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Jan 5, 2019

Getting serious about plant intelligence

Posted by in category: neuroscience

Plant cognitive ecologist Monica Gagliano talks about the challenges facing serious scientific research into plant intelligence.

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Jan 5, 2019

Military-industrial complex finds a growth market in hypersonic weaponry

Posted by in categories: business, military

Analysts say there are just four companies with sufficient resources and know-how to produce hypersonic weapons: Northrop Grumman, Boeing, Lockheed Martin and Raytheon.

Defense Department officials say they want to start fielding advanced hypersonic weapons systems “in the thousands.” Defense contractors see a business opportunity.

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Jan 4, 2019

Becoming the First Transhuman: A Call For The Right Stuff

Posted by in categories: biotech/medical, cyborgs, genetics, life extension, neuroscience, space, transhumanism

Many scientists research the practical and immediate applications of bio molecular technology but it seems most fail to study our most important, and largest organ, our skin.

Who will officially be the first transhuman? Will it be you? Why wait decades? This article explains one approach to speeding up the process and also the challenge involved.

Defining the Object of the Goal:

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Jan 4, 2019

MIT Envisions ‘Guide Star’ Satellites to Stabilize Giant Telescopes

Posted by in categories: innovation, satellites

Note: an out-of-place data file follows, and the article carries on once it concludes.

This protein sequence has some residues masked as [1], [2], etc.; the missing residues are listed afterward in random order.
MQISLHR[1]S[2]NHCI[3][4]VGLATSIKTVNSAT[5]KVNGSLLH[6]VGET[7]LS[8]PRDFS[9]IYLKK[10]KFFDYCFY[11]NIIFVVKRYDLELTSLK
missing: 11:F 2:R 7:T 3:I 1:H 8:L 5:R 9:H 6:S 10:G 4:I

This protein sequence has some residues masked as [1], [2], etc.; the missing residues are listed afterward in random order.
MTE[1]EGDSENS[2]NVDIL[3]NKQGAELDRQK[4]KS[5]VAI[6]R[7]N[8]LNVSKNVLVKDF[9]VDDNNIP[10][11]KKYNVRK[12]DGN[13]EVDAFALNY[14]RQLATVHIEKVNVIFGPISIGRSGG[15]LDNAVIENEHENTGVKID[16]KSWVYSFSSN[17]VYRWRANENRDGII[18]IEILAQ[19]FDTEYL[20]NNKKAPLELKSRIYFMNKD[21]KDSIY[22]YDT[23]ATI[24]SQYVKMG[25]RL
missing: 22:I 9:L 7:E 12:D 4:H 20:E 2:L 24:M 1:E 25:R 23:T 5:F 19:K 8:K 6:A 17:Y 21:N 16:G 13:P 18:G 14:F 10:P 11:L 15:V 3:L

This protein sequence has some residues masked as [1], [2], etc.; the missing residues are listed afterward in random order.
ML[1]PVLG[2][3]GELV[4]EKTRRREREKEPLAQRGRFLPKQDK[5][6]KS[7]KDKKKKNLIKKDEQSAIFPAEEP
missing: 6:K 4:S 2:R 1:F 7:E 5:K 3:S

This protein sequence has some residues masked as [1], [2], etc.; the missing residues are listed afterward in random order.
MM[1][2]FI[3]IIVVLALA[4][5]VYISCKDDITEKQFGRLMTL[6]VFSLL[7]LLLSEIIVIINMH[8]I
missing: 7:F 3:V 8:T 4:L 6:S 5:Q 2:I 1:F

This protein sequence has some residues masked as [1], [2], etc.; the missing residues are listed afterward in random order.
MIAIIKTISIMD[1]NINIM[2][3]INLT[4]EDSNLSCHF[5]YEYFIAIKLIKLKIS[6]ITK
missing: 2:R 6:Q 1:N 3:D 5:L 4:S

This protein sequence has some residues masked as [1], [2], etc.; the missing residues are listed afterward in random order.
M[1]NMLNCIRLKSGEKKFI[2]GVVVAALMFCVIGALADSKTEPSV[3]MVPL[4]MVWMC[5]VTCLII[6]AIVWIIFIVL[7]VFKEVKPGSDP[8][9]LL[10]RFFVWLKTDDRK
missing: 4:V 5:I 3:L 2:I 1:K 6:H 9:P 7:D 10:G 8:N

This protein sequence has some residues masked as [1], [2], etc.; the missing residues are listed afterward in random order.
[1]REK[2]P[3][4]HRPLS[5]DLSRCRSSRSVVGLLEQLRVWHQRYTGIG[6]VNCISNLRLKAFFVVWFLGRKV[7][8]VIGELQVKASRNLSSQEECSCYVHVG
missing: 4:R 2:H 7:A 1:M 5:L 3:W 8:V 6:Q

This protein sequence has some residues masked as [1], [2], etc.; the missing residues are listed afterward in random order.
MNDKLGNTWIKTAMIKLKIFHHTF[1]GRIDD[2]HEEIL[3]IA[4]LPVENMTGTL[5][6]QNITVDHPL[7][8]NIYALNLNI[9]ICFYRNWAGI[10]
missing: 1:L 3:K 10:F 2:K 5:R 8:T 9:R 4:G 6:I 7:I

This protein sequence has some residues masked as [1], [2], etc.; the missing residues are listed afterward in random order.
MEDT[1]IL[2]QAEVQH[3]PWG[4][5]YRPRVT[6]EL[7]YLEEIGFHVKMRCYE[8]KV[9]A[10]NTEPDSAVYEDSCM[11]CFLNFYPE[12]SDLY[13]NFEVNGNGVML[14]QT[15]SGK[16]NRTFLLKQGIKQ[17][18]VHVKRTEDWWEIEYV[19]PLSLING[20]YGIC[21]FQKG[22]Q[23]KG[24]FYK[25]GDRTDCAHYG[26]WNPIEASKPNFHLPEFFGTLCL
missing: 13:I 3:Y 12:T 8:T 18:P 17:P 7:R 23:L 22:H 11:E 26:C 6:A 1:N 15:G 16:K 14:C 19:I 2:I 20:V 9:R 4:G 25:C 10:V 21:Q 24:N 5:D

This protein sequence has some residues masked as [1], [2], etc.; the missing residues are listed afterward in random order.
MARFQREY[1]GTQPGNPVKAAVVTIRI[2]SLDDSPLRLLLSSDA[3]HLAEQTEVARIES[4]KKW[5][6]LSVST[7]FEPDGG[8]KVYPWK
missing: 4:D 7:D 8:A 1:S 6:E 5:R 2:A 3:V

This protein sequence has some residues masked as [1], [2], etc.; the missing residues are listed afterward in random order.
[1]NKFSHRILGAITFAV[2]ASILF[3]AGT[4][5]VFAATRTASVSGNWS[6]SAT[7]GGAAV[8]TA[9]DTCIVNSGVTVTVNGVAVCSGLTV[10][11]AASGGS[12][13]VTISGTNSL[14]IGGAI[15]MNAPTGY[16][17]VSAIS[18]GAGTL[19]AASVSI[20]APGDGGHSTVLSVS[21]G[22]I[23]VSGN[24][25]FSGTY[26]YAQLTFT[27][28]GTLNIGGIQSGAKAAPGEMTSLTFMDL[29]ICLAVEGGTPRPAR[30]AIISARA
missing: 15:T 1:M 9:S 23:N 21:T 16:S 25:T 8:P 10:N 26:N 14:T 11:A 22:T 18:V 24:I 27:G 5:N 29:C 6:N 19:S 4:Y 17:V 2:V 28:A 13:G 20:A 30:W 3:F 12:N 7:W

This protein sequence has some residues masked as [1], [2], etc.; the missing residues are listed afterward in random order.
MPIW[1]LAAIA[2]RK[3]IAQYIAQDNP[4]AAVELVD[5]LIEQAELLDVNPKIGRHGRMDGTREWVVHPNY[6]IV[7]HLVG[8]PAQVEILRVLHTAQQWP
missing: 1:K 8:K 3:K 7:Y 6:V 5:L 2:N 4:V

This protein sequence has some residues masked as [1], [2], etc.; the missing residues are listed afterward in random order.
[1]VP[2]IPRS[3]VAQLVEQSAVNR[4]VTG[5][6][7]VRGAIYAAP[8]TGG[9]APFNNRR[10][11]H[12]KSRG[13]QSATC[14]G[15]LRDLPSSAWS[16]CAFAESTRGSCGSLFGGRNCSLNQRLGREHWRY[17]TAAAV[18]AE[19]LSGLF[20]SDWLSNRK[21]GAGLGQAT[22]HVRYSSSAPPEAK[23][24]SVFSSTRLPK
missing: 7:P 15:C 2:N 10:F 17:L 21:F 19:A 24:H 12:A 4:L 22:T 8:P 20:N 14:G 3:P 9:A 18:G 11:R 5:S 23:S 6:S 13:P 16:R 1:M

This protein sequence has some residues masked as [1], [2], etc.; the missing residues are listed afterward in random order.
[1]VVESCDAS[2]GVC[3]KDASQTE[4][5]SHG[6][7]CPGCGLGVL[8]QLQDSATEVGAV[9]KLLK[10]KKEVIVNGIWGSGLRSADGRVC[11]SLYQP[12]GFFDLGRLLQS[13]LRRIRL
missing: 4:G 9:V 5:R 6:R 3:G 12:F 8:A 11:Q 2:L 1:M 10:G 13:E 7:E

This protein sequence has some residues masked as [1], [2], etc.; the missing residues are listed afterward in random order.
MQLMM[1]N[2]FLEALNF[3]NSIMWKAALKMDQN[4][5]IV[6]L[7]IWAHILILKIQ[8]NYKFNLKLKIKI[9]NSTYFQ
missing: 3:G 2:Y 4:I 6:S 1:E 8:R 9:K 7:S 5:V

Missions like the Kepler Space Telescope and the newer Transiting Exoplanet Survey Satellite (TESS) have revealed thousands of exoplanets out there among the stars, but we know surprisingly little about them. To get up close and personal, we’re going to need extremely precise space telescopes. MIT scientists have proposed an innovative way to make sure those instruments remain calibrated and capable of peering at distant exoplanets. They suggest designers incorporate a smaller secondary satellite that can act as a “guide star” for the telescope.

Space researchers are anxious to get new super-sized telescopes in space because the equipment we have right now is only adept at finding planets and relaying basic information. Most exoplanets in the database were discovered via the transit method, which watches for dips in brightness as planets pass in front of their home stars. From this, we can often discern a planet’s size, orbit, and approximate temperature. To get detailed data about its atmosphere and composition, we need telescopes like the upcoming (and chronically delayed) James Webb Space Telescope.

Webb will offer much greater imaging prowess than Hubble because its primary mirror is larger, composed of 18 hexagonal segments with a total diameter of 6.5 meters. In the coming decades, space telescopes could reach 15 meters with as many as 100 mirror segments. Such telescopes would have a coronagraph, an instrument capable of separating the intense light of a star from the faint light of an exoplanet. If this measurement isn’t perfect, the telescope would be unable to resolve the details on a planet.

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Jan 4, 2019

With my seismometer safely at rest on #Mars, I was able to release my hold on it

Posted by in category: space

With my seismometer safely at rest on #Mars, I was able to release my hold on it. There’s still some more instrument prep to do, but it’s looking good.